Developer: Arkane Studios
Platforms: PC, PS5
Version Reviewed: PC
Arkane Studios has always been about letting you play your way. Games like Dishonored and Prey present players with open-ended levels that can be approached with open-ended tools that combine in open-ended ways. The problem with playing 'my way', however, is that my way is always the same. I always sneak. I always try not to kill people, and I always rely on two or three key abilities at the neglect of everything else.
Deathloop is designed to break people like me out of such limiting spirals, to stop me obsessing over what is most efficient or comfortable, and instead to enjoy the moment, to revel in reaction and embrace experimentation. The way it approaches this is complex and fascinating, while the results are nothing short of revelatory.
Deathloop opens with Colt Vahn awakening on a beach of Blackreef, a rugged, sub-Arctic island trapped in an endlessly repeating day. Through a propulsive, knockabout introduction, Colt learns he can break Blackreef's loop by killing the island's eight 'Visionaries' – a group of variously hedonistic, narcissistic and sociopathic 'geniuses' who have commandeered the island for their own pet projects. Eliminate them all before day's end, and the island will be freed from its temporal prison.
Achieving this is far from simple. Each Visionary is heavily guarded, while most of them carry around a unique and powerful ability known as a 'Slab'. Worse, they're only accessible in specific places at specific times of day, making it impossible for Colt to get to all eight of them before midnight. Oh, and one of the Visionaries is actively trying to kill Colt, hunting him relentlessly throughout the day. If she pins him down in a specific area and kills him three times, the loop resets and Colt must start the day again.
It's a convoluted premise even by the standards of time-loop games, and Deathloop is undoubtedly weakest during its explanation phase. The game does an admirable job of divulging key information inside the fiction, with your first couple of in-game 'days' acting as an extended playable tutorial that functions as an exciting mini-campaign. But this is overlaid with reams of text tutorials and UI explainers that turn a digestible flow of information into an overwhelming flood.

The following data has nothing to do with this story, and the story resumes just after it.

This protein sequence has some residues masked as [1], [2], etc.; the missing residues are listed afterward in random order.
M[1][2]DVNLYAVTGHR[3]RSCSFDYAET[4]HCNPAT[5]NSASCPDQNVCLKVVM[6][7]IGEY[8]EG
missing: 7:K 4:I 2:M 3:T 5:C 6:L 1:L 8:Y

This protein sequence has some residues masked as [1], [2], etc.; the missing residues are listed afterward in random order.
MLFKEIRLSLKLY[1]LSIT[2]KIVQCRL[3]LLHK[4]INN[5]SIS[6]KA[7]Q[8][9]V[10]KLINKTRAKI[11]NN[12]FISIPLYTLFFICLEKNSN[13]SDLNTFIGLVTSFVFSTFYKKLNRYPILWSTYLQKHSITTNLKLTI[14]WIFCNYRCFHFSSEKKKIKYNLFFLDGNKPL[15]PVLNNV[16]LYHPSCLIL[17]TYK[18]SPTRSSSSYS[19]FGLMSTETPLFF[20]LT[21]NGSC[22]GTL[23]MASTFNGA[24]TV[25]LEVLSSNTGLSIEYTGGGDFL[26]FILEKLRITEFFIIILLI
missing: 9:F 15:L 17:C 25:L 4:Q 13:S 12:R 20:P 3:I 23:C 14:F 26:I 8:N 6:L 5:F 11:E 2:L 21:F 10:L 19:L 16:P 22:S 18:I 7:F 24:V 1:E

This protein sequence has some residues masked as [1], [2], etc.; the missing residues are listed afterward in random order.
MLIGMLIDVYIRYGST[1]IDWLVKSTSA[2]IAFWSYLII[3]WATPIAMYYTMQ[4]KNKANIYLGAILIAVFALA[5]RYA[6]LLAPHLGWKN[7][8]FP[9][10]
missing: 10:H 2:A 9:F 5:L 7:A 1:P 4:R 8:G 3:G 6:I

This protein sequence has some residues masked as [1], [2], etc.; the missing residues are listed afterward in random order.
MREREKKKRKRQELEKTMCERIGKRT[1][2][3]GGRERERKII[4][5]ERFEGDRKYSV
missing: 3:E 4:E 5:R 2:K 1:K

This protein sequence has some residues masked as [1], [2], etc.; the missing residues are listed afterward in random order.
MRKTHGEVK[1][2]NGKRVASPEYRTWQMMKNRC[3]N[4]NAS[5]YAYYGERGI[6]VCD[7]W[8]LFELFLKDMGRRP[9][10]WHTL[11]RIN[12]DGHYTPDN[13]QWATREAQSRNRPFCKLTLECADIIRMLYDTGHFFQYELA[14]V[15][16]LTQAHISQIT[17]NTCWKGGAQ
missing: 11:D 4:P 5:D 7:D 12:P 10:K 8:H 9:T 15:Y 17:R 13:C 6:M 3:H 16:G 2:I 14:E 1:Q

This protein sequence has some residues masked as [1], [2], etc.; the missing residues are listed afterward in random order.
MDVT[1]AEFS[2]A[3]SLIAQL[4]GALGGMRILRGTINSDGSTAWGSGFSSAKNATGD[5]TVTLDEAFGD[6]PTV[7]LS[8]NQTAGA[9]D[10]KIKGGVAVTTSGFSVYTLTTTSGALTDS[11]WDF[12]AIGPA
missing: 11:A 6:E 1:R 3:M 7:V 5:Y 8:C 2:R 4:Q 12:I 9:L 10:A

These extra tooltips can be switched off, but they're on by default, and there's no reason why you would think to switch them off before the game's starts. Arkane is clearly worried players might not comprehend the game, which is understandable if you think about how Prey and Dishonored 2 seemed to confound a large proportion of the mainstream audience. Nonetheless, Deathloop strays too far in the opposite direction, and its assault of information verges on offputting.
Once you finish those first few days, however, Deathloop leaves you to your own devices, opening up into a sort-of 'choose-your-own-immersive-sim'. Blackreef is split into four large districts, while each day is split into four time-periods – morning, midday, afternoon, and evening. The time of day affects each district in various ways, from weather conditions and the number of enemies, to which buildings are accessible and where Visionaries are located.
It's up to you to decide what your mission for each portion of the day will be. For example, in the morning you could visit Updaam's library, which has been converted into an armoury for Blackreef's, Eternalists, the partygoing enemies who populate each area. The library is a great place to pick up weapons early in the game. At noon, you could go to another area like The Complex or Karl's bay, or you could return to Updaam, where the bridge to Charlie Montague's fortified castle has been extended. This lets you try to take down the Visionaries' tech wizard and steal his 'Shift' slab, a short-range teleport power similar to Dishonored's 'Blink'.
In this way, the first half of Deathloop is a mixture of tooling up and playing detective, acquiring weapons and slabs while also figuring out where each Visionary is. Meanwhile, you also need to collect a resource called 'Residuum' which lets you 'infuse' your powers and equipment so that they carry over with you to the next loop. Residuum can be acquired in various ways, but the Visionaries are the primary source.
October 14 2021 | 15:04